During the last 18 months, I have written several stories about the diesel/electric hybrid boats from Greenline Hybrid Yachts, a company based in Slovenia that has a growing presence in the States.
A Q&A with Greenline North America CEO Constantinos “Cos” K. Constantinou will appear in the June issue of Soundings. (Constantinou has built a dealer network of nine in North America.) On Sunday I piloted one of the cruisers for the first time.
At the Suncoast Boat Show in my hometown of Sarasota, Fla., Mike Kiely of Denison Yacht Sales, a Greenline dealer in Fort Lauderdale, asked me to join him and a couple of guests for a demo ride on Sarasota Bay after the close of the show on Sunday night.
Show Management, owners and producers of the Suncoast show, expect to release attendance numbers later today or Wednesday for the 32nd annual event, which was held in Sarasota from Friday through Sunday. Look for that report in Trade Only Today.
The Greenline 40 is a modern integration of solar, shore power, diesel, electric, generator and lithium-polymer battery technology.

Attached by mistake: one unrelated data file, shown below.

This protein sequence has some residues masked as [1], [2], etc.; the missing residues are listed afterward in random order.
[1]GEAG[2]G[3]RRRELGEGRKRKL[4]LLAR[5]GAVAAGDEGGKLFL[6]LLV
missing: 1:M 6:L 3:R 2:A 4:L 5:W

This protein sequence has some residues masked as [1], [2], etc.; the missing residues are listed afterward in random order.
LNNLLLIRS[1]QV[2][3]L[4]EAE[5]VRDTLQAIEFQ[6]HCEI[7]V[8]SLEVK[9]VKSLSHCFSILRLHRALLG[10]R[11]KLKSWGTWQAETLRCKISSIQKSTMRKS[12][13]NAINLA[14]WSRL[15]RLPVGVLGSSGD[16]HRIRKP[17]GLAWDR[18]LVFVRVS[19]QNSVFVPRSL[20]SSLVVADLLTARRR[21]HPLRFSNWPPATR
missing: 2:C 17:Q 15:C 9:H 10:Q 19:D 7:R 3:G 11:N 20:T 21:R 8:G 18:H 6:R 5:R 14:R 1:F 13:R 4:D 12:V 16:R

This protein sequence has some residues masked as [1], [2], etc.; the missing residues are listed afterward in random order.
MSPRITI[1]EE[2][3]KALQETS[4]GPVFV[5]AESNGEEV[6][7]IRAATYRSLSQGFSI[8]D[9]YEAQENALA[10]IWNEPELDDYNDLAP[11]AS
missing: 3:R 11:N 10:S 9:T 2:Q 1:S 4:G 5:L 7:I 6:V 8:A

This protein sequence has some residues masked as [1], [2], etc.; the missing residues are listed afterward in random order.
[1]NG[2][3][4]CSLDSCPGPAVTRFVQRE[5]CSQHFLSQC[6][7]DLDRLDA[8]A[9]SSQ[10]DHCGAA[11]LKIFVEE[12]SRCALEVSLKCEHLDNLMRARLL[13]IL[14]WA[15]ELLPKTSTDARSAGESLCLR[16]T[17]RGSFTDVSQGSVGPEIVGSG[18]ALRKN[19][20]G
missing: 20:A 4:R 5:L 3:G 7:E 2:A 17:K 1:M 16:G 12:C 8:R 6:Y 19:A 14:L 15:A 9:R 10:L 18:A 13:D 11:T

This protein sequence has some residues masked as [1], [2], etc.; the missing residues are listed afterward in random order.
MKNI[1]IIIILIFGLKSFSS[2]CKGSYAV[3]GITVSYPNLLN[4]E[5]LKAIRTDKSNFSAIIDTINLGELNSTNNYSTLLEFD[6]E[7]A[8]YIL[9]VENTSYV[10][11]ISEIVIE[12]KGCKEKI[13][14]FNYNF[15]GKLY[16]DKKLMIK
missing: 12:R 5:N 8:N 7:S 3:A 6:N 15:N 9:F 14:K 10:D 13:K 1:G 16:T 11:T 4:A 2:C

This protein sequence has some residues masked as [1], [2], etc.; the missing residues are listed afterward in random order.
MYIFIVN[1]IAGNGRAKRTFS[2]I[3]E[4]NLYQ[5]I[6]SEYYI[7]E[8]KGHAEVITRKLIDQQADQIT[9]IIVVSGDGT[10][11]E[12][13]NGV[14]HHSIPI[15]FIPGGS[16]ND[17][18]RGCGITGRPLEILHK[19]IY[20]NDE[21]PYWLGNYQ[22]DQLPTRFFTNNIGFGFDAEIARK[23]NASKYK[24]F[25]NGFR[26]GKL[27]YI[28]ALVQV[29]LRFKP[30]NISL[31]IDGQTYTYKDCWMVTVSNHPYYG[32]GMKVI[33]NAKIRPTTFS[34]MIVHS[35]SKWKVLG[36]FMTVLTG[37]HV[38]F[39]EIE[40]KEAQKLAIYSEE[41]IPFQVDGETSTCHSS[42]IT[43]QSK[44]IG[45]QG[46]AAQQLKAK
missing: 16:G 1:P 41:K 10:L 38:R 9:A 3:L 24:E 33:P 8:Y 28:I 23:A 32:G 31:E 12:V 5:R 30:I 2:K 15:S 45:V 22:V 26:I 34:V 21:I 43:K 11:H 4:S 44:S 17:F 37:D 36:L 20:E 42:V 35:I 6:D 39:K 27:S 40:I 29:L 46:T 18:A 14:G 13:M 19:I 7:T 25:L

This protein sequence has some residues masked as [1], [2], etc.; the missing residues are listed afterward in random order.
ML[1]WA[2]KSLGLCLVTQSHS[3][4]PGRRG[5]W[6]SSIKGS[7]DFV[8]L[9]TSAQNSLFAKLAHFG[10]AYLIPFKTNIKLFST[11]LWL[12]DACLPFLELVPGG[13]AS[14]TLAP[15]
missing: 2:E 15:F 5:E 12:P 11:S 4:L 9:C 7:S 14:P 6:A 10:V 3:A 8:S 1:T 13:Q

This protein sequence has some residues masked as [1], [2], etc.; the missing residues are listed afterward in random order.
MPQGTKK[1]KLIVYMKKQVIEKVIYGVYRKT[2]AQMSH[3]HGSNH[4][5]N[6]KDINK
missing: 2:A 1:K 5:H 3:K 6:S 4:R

My test drive was short, but I was able to experience Greenline’s “Super-Displacement” hull, with its integral stabilizing fins. In hard turns to port and starboard at about 14 knots, the boat turned as if it were on tracks, maintaining a flat running angle and consistent speed. The transition from semi-planing to planing speeds was seamless. She cut cleanly through the 1- to 2-foot chop.
“We want people to know that the boat has much more to offer than just the electric power,” Kiely told me. “It’s the whole package. For instance, the technology is capturing solar energy and storing it in the batteries.”
That package includes an interior that makes smart use of space for a 40-footer, he says. There are two staterooms.
At nearly 3,500 rpm we settled in at about 14 knots, where the boat’s twin 150-hp Volkswagen TDI marine diesels burned a combined 12 gallons an hour for a nautical-mile-per-gallon rating of better than 1. On the Greenline you have the ability to monitor power use and other equipment on an iPad mounted at the helm, which I did.
Switching between electric and diesel power takes only a few seconds. You shut one power system off and turn the other one on. It can be done safely without having to navigate out of a channel and out of the way of other vessels. (Electric and diesel cannot be run simultaneously.)
In electric power, the Greenline can reach 6 knots for a maximum, but it was much more efficient at 5 knots. The boat can run under electric power for two hours. I used the electric propulsion to leave and return to the show site, the slips at Marina Jack.
The company also offers a 33 and this summer will be introducing a 48-footer.